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Hawthorne, Curtis


Symbolic Music Generation with Diffusion Models

arXiv.org Machine Learning

Score-based generative models and diffusion probabilistic models have been successful at generating high-quality samples in continuous domains such as images and audio. However, due to their Langevin-inspired sampling mechanisms, their application to discrete and sequential data has been limited. In this work, we present a technique for training diffusion models on sequential data by parameterizing the discrete domain in the continuous latent space of a pre-trained variational autoencoder. Our method is non-autoregressive and learns to generate sequences of latent embeddings through the reverse process and offers parallel generation with a constant number of iterative refinement steps. We apply this technique to modeling symbolic music and show strong unconditional generation and post-hoc conditional infilling results compared to autoregressive language models operating over the same continuous embeddings.


Encoding Musical Style with Transformer Autoencoders

arXiv.org Machine Learning

A BSTRACT We consider the problem of learning high-level controls over the global structure of sequence generation, particularly in the context of symbolic music generation with complex language models. In this work, we present the Transformer au-toencoder, which aggregates encodings of the input data across time to obtain a global representation of style from a given performance. We show it is possible to combine this global embedding with other temporally distributed embeddings, enabling improved control over the separate aspects of performance style and and melody. Empirically, we demonstrate the effectiveness of our method on a variety of music generation tasks on the MAESTRO dataset and a Y ouTube dataset with 10,000 hours of piano performances, where we achieve improvements in terms of log-likelihood and mean listening scores as compared to relevant baselines. As the number of generative applications increase, it becomes increasingly important to consider how users can interact with such systems, particularly when the generative model functions as a tool in their creative process (Engel et al., 2017a; Gillick et al., 2019) To this end, we consider how one can learn high-level controls over the global structure of a generated sample. We focus on symbolic music generation, where Music Transformer (Huang et al., 2019b) is the current state-of-the-art in generating high-quality samples that span over a minute in length. The challenge in controllable sequence generation is that Transformers (V aswani et al., 2017) and their variants excel as language models or in sequence-to-sequence tasks such as translation, but it is less clear as to how they can: (1) learn and (2) incorporate global conditioning information at inference time.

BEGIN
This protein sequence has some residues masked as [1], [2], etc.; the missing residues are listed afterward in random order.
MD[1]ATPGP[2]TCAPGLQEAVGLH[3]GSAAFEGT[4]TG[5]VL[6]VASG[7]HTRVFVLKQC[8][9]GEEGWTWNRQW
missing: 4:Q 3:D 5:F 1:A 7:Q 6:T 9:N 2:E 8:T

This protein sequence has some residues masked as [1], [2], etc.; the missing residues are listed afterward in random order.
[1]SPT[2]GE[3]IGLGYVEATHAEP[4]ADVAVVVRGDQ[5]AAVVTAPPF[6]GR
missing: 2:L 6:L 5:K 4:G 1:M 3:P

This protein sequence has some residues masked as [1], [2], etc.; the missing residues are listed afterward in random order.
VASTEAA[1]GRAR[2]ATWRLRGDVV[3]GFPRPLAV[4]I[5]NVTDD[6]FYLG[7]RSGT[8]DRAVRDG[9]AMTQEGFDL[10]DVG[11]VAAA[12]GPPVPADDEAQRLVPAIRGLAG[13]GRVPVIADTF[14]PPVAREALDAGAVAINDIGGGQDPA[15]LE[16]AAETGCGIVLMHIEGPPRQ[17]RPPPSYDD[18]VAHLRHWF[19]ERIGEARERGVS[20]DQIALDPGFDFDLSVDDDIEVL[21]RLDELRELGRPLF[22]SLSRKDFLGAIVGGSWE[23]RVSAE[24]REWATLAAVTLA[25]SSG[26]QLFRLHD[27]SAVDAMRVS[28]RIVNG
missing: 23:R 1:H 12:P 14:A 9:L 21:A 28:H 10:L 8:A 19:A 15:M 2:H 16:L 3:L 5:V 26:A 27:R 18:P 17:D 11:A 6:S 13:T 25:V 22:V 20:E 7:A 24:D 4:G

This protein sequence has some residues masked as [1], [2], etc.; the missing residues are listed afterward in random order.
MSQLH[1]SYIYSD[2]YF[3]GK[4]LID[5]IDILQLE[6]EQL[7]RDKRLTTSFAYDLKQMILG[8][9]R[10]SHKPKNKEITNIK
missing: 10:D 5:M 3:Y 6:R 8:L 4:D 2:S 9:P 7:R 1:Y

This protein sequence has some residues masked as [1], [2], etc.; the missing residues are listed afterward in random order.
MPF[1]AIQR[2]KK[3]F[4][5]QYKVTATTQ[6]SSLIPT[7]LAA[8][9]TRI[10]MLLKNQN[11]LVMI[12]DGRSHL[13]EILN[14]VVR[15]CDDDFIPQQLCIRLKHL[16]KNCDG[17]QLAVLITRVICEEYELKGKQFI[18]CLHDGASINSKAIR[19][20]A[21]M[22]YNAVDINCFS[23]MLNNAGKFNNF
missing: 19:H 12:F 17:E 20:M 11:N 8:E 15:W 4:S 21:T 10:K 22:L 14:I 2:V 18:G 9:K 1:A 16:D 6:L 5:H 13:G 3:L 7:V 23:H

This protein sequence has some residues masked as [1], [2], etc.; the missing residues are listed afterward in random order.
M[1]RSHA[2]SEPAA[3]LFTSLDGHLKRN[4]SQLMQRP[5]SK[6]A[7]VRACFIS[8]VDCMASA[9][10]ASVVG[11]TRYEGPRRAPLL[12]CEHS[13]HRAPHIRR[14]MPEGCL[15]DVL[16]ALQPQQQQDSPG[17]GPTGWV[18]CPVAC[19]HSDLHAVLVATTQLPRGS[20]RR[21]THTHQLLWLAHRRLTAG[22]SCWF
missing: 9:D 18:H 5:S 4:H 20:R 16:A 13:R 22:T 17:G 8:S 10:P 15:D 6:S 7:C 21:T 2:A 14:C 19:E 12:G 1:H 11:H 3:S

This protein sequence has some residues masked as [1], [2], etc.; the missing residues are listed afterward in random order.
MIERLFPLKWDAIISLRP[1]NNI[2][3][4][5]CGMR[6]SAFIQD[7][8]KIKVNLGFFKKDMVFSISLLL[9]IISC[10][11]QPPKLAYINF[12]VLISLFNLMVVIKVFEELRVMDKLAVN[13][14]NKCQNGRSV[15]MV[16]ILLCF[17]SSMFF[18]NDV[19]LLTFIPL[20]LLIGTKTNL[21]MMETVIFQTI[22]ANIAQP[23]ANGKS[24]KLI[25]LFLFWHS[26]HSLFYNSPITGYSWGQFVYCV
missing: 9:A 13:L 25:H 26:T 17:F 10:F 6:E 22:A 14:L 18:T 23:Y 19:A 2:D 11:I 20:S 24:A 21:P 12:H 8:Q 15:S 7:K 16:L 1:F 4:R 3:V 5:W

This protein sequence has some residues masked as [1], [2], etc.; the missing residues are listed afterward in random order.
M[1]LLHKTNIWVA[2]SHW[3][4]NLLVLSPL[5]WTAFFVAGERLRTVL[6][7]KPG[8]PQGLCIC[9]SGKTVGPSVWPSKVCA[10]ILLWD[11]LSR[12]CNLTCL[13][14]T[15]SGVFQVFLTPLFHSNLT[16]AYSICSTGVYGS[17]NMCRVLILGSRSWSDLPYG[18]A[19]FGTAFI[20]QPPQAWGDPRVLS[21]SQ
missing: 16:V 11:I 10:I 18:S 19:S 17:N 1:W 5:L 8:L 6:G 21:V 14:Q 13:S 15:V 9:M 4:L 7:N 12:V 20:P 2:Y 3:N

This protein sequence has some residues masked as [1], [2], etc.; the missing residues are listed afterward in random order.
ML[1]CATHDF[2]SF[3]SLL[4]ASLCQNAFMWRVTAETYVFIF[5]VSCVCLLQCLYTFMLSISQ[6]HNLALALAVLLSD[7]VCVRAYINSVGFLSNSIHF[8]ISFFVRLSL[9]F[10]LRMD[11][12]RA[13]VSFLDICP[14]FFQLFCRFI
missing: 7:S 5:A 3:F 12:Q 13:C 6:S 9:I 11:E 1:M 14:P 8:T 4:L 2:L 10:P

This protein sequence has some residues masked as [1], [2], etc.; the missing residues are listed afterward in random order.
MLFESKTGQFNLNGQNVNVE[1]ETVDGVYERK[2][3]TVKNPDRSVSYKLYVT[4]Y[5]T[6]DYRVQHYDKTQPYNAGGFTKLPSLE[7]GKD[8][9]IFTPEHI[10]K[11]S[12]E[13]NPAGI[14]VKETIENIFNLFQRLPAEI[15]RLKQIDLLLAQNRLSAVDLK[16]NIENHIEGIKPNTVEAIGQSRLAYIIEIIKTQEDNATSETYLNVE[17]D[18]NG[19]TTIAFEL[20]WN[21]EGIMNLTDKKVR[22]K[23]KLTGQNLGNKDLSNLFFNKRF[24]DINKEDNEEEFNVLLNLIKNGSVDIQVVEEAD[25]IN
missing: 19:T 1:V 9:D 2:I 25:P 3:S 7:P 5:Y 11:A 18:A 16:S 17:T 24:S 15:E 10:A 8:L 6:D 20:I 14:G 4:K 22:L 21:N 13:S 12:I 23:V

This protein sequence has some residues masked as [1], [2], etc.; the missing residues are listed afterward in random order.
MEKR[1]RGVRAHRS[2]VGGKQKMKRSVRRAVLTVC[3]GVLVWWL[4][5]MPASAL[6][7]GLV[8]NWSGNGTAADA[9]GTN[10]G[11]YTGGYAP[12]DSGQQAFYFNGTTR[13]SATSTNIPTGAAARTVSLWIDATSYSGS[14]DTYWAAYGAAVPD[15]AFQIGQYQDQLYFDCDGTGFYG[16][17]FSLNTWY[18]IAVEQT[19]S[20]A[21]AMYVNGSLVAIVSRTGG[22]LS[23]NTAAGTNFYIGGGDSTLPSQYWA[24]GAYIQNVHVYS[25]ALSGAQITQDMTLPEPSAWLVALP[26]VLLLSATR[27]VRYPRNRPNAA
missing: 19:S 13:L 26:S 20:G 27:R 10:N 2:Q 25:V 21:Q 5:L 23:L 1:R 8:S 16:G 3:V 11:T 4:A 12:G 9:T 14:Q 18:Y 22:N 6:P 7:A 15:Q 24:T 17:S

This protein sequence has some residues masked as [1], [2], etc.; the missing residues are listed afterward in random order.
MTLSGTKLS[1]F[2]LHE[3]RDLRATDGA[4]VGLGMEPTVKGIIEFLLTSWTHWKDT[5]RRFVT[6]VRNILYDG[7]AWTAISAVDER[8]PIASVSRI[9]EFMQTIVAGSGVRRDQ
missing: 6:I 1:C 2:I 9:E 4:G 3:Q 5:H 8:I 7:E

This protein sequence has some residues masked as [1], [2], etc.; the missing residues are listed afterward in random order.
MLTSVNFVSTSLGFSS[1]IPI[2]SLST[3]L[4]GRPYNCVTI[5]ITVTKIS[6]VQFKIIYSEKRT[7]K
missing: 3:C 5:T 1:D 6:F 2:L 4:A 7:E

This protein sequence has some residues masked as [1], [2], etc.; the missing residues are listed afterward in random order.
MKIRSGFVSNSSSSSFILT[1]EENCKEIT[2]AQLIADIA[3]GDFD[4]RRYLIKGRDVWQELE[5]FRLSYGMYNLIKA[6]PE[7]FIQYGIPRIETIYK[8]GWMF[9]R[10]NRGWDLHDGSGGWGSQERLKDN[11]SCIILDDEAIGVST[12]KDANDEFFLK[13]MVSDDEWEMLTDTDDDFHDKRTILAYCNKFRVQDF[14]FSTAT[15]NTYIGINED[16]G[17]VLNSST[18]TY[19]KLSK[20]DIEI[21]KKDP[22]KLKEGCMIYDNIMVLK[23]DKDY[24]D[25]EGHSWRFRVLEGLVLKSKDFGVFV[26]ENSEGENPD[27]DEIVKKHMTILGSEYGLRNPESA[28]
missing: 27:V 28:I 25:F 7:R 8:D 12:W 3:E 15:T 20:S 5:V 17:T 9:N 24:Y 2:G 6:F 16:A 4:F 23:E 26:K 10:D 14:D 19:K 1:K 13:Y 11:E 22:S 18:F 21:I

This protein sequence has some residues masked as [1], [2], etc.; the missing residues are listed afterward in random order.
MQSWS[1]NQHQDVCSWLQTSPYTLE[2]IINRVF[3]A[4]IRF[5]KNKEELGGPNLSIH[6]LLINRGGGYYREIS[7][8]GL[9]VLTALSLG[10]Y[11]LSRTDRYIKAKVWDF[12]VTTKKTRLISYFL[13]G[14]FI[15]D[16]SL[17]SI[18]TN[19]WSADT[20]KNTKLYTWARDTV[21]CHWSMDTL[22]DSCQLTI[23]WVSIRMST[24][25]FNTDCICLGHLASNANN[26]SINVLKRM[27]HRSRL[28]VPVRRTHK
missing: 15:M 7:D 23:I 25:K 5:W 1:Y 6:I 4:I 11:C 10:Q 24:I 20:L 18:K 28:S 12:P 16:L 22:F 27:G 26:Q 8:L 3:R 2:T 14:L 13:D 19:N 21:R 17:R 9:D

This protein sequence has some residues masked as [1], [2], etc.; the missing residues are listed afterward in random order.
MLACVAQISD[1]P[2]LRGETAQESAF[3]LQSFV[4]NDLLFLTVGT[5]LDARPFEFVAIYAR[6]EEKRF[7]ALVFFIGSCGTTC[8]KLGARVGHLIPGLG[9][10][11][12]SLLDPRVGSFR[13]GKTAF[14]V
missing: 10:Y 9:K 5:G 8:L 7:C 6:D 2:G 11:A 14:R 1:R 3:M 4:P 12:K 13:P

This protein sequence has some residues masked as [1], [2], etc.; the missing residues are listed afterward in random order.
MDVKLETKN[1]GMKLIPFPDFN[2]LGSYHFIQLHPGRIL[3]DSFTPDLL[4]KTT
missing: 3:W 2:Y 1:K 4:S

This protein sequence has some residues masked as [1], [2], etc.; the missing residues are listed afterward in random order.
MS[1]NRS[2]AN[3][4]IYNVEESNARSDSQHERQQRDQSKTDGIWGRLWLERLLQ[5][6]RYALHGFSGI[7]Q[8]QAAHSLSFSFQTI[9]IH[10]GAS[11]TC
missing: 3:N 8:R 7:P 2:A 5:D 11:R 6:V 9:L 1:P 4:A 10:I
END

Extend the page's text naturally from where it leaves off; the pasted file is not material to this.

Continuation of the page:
The Bach Doodle: Approachable music composition with machine learning at scale

arXiv.org Machine Learning